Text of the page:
prototype for operator proposal for review
brendan at mozilla.com
Wed May 18 09:30:55 PDT 2011
On May 18, 2011, at 9:25 AM, Dean Landolt wrote:
> I think the argument for ease of static analysis applies just as well to human analysis (after all, our wetware makes for a poor interpreter). But I think the counter-argument is more compelling -- this is yet another construct our *tooling* would have to understand, and every new construct *substantially* ups the ante for fluency (ISTM the tax for each new syntax is approximately combinatorial for inexperienced developers).
I hear this sometimes, but not about languages with established syntactic complexity (e.g. Ruby). Indeed people learn Ruby and other languages by learning subsets. They learn via tutorials. They learn inductively until idioms need to be learned.
Meanwhile, syntax as better user interface, for usability ("developer ergonomics" applies to programming languages too), must matter. Not just keystrokes and chording for code production. That hurts (some of my RSI afflicted talented-programmer friends testify) but for *maintenance*.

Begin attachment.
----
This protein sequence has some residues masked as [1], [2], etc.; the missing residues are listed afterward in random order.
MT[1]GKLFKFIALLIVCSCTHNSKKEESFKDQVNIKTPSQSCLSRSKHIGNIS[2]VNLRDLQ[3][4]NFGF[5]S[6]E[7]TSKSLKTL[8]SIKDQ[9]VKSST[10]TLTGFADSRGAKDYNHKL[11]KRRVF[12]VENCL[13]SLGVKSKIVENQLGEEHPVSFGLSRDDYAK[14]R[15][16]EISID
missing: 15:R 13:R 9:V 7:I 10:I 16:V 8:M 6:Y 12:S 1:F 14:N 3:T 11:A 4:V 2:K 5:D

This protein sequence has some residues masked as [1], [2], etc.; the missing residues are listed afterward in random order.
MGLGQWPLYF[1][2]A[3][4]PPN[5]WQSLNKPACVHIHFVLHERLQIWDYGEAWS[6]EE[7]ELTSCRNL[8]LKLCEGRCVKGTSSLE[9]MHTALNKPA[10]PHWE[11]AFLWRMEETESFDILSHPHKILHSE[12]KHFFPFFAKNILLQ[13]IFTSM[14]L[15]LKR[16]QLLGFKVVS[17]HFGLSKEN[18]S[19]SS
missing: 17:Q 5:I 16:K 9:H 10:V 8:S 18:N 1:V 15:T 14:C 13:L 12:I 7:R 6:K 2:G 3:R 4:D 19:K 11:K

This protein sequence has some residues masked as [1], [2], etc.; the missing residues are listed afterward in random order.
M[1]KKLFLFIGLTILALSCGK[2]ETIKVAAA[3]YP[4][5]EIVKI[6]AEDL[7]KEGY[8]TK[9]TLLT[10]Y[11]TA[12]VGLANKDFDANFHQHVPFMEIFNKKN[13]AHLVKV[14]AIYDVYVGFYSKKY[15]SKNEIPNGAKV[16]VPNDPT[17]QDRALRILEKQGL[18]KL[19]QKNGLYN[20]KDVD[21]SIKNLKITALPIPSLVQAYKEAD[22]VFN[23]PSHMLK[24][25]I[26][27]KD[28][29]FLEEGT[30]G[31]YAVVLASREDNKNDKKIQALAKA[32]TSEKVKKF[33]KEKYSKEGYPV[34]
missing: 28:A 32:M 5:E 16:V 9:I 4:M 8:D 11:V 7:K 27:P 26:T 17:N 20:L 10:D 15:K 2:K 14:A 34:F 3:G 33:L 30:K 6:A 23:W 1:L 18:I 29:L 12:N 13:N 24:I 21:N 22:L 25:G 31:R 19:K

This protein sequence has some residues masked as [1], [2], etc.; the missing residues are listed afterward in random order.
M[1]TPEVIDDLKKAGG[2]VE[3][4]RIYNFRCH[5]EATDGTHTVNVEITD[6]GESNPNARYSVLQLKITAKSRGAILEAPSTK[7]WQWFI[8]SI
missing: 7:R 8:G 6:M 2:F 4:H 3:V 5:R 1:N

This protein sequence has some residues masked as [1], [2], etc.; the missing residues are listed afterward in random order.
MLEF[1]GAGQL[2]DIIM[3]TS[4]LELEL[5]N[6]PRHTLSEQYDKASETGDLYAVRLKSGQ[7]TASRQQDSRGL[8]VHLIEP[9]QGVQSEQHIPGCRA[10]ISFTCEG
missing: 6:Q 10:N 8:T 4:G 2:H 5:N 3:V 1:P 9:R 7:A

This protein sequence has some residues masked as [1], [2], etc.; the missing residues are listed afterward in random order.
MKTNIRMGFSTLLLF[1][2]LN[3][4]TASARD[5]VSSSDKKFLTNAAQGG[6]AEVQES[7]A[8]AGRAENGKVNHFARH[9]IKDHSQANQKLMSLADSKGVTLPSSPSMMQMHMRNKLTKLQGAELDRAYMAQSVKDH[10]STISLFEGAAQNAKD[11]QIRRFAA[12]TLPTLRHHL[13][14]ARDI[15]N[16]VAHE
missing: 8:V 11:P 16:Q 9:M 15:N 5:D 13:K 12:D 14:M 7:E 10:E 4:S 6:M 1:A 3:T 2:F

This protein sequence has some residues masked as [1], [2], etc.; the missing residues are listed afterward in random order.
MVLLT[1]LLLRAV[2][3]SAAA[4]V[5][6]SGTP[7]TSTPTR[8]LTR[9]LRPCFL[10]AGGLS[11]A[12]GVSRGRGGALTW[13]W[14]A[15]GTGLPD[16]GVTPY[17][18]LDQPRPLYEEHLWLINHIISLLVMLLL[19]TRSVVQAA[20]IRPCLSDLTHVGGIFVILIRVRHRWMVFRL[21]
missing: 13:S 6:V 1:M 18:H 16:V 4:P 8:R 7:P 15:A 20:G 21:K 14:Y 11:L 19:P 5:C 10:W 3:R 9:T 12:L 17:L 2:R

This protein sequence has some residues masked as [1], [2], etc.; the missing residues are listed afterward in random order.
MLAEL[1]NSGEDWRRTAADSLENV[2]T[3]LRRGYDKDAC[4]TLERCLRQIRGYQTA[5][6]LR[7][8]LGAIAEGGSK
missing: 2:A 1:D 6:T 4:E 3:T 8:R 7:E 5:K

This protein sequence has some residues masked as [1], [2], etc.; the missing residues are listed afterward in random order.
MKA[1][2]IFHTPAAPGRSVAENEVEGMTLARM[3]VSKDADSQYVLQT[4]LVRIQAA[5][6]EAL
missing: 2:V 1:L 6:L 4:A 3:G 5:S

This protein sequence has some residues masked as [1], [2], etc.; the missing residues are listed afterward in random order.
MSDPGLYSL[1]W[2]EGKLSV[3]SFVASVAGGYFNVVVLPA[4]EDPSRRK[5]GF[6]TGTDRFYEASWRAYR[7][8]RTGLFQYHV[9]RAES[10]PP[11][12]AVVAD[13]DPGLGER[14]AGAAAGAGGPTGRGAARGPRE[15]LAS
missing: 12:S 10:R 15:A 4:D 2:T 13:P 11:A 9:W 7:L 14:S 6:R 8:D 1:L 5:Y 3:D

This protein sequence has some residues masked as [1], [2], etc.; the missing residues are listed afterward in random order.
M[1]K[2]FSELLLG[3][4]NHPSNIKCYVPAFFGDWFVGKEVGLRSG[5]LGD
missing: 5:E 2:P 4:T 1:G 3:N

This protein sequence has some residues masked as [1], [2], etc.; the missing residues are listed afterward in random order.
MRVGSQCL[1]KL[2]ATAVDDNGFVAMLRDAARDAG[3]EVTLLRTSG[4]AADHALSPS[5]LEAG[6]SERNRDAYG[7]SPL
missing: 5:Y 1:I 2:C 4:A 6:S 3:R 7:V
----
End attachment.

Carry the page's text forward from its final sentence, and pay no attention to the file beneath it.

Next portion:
And readability, which ultimately trumps writability but not in any zero-sum-game sense, can be aided by new syntax, compared to using library methods and functions.
> The imperative alternative, on the other hand, only requires learning the semantics of a new API, not whole new constructs and how they compose (regardless of how nicely they compose). I personally believe this matters a great deal, and not just for newcomers.
I don't see why you assume newcomers learn all the syntax, all at once. I did not when I learned a great many languages.
JS mainly had first-mover and it "did not suck" so badly that it lost to a second mover -- it stuck. We are not removing old syntax. So people can learn the old syntax if they like.
Then the objection moves from pedagogy to maintenance: "I don't want to have to maintain paren-free code", e.g. But you always have choices. Refuse, parenthesize were allowed, negotiate. Syntax is partly social.
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